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      14.03.2012 18:48
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      A basic microphone from Sony.

      I seem to loose my voice a couple of times a year, much to the relief of my boyfriend and family, which frustrates me immensely. It can largely be put down to my job (not to mention the fact I love to talk) which, as a teacher, means I do have to talk for the majority of the day and raise my voice at times too! I can handle a croaky voice but when it goes completely I must admit I have no patience and start gesturing furiously in people's faces... I've even resorted to writing notes on A3 sized paper to get my point across and believe me; it's not easy at all. At school the one thing I hate is doing a whole school assembly and trying to get the whole hall to be quiet without shouting! We've recently invested in a microphone to accompany an iPod speaker system that the school invested in last year and guess whose desk it ended up on...

      Despite my initial reluctance to actually unpack the microphone, for fear of sounding like an absolute idiot when using it, the setting up and operation of it was incredibly simply. The school opted to purchase a Sony FV120 which is described as being a hand held vocal microphone. It's very much like the sort you used to see on programmes such as Top of the Pops (gosh I'm feeling old now, especially as the children I teach had never heard of it when I mentioned it today), it's a basic microphone with a silver head and a black base, attached to a black wire. The wire itself is 3m long which is perfectly adequate for what we currently use it for, but didn't stretch quite far enough for all the shepherds to use it during our nativity play at Christmas! The microphone itself weighs under 200g making it quite light if holding for longer periods.

      In terms of operating the microphone it really is incredibly simple but there was also a brief instruction manual supplied in the box just in case I got confused (which is always a possibility)! Prior to using it the microphone must be plugged into a traditional amplifier, a speaker system or even a stereo using the adaptor which is at the end of the 3m cable. There is also another adaptor in the box it comes in which is described as a phone plug adaptor, I've never used this one but I'm presuming it lets you use the microphone with your phone maybe?! Once plugged in the microphone uses power from whatever outlet it has been plugged into, which means there is no need for a separate electricity supply to be nearby. This is great for us as our iPod speaker runs off a battery that can be recharged, so we can wheel it round wherever we want and still use the microphone. On the base of the microphone there is a simple control panel which features a single silver on and off switch which you can't really go wrong with, even I can't!

      When you turn the microphone on there's often quite a dull thud type of noise which I associate with turning on speakers or stereos. This seems to be louder too if you're standing near to the outlet it's plugged into as well. There's very little static when this microphone isn't being used, even when it's switched on which is a big bonus during our school productions. The sound is incredibly clear when using the microphone; it really does amplify and project your voice without any interference or static being audible. I was worried we'd get some muffling or some loud squeaking noises (those ones where everyone instantly covers their ears and goes "owww" as they're so high) but luckily we've had very few incidents. I can't really fault the sound quality of this or the ease of operation... my Year 4 children find it incredibly easy to work with indeed.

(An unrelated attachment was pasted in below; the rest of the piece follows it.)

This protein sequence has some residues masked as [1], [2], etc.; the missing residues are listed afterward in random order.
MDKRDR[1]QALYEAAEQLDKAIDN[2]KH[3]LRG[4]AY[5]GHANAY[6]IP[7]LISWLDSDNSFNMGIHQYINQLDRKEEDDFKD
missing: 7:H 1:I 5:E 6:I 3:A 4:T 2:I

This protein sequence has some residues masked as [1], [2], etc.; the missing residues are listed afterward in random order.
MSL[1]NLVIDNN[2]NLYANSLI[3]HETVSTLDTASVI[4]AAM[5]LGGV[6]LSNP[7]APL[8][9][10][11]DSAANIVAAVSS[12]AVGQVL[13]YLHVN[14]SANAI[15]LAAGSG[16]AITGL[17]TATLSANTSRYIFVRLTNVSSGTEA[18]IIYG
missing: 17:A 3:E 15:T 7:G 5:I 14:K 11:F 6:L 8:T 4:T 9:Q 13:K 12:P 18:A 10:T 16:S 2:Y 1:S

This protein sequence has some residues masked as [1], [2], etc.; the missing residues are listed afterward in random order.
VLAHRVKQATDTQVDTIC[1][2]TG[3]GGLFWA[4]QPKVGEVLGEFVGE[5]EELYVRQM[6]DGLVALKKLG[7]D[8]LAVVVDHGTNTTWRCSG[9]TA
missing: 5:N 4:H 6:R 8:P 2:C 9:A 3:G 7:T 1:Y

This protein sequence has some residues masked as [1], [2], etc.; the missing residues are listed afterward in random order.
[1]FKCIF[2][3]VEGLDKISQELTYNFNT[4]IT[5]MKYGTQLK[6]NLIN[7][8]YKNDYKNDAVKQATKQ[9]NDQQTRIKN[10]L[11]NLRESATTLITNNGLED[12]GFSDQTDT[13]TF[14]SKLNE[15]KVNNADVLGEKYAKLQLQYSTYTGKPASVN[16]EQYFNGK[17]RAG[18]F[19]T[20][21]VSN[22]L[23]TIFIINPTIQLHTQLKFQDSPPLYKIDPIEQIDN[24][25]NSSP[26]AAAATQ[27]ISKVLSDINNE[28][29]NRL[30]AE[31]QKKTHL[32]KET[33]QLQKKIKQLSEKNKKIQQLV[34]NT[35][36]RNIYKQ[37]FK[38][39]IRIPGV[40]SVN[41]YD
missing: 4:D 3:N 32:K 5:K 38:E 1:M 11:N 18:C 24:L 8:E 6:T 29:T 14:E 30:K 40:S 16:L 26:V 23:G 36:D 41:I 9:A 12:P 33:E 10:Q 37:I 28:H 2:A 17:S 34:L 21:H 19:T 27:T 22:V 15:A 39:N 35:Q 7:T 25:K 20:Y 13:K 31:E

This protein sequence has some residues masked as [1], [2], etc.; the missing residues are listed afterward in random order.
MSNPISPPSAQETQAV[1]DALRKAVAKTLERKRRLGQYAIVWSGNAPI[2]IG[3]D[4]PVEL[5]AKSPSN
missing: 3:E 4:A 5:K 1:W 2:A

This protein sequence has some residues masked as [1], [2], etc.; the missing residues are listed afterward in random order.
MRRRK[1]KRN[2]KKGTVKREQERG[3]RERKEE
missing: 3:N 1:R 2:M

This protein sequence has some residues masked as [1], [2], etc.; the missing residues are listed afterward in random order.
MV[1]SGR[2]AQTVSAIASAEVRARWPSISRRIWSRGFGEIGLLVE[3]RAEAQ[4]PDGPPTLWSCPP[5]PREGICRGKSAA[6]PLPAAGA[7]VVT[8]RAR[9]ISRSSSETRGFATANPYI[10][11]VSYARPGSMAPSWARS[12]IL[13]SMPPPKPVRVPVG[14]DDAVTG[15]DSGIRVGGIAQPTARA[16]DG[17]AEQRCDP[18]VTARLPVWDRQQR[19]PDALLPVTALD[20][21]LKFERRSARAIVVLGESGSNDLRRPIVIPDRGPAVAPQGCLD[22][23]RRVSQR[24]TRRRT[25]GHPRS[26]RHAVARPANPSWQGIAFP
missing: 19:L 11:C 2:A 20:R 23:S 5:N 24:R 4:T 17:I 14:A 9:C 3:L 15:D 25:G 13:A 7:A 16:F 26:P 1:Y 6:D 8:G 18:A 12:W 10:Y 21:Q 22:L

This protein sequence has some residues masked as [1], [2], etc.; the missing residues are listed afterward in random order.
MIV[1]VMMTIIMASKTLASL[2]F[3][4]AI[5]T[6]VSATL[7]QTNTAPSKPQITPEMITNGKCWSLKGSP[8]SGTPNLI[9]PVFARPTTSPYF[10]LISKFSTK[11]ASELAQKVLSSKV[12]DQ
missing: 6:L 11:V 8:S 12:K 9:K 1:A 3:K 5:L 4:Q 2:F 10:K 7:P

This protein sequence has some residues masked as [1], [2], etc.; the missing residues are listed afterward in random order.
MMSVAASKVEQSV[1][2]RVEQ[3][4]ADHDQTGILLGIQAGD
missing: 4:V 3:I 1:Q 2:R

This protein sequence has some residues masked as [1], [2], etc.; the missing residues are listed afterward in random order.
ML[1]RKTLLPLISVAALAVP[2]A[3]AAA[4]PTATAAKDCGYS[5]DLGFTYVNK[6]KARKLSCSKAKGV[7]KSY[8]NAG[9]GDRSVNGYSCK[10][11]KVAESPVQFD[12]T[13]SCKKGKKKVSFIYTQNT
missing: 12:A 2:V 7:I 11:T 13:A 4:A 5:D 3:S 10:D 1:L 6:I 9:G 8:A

I did worry that this microphone might not plug into newer systems (as it was released some time ago) but it works fine with our new iPod speaker system and also with a very battered and old stereo system that I've got in my classroom. Here's some technical information that I've taken from the instruction manual (it doesn't mean much to me but here goes)... it's a vocal dynamic microphone that is uni directional (not omni directional whatever the difference might be). The frequency is 50 to 12,000Hz and the output level is 530 dB. As already mentioned it doesn't have an AC power supply or a battery supply to it. It's 204mm in height and 51mm in width at the widest point which seems quite standard really. There's no carrying pouch included.

      This Sony microphone was released back in 2003 so it is a somewhat dated model now compared to other hi tech versions that are on the market. The big advantages for us are that it's very easy to work and it's also a lightweight unit which means it's easy to use and comfortable for younger users as well. We've had this for nearly half a year now and in that time it's been used at least once a week, by a variety of people! Considering the children are freely allowed to use this and it's still in one piece and operating just fine I'd certainly say it's a very robust model that will withstand the tests of both time and use. I would however say that it wouldn't be suitable for serious musicians or users out there as, although the sound is very clear, there are far better models that we looked into but were just too expensive for us to purchase.

      With regards to price it's currently on sale for £8.99 on Amazon which seems very reasonable to me. So if you fancy a break from shouting... or are simply bored of singing into your hairbrush every night... then maybe think about investing in the Sony FV120 microphone... X Factor ready!

      Thanks for reading.

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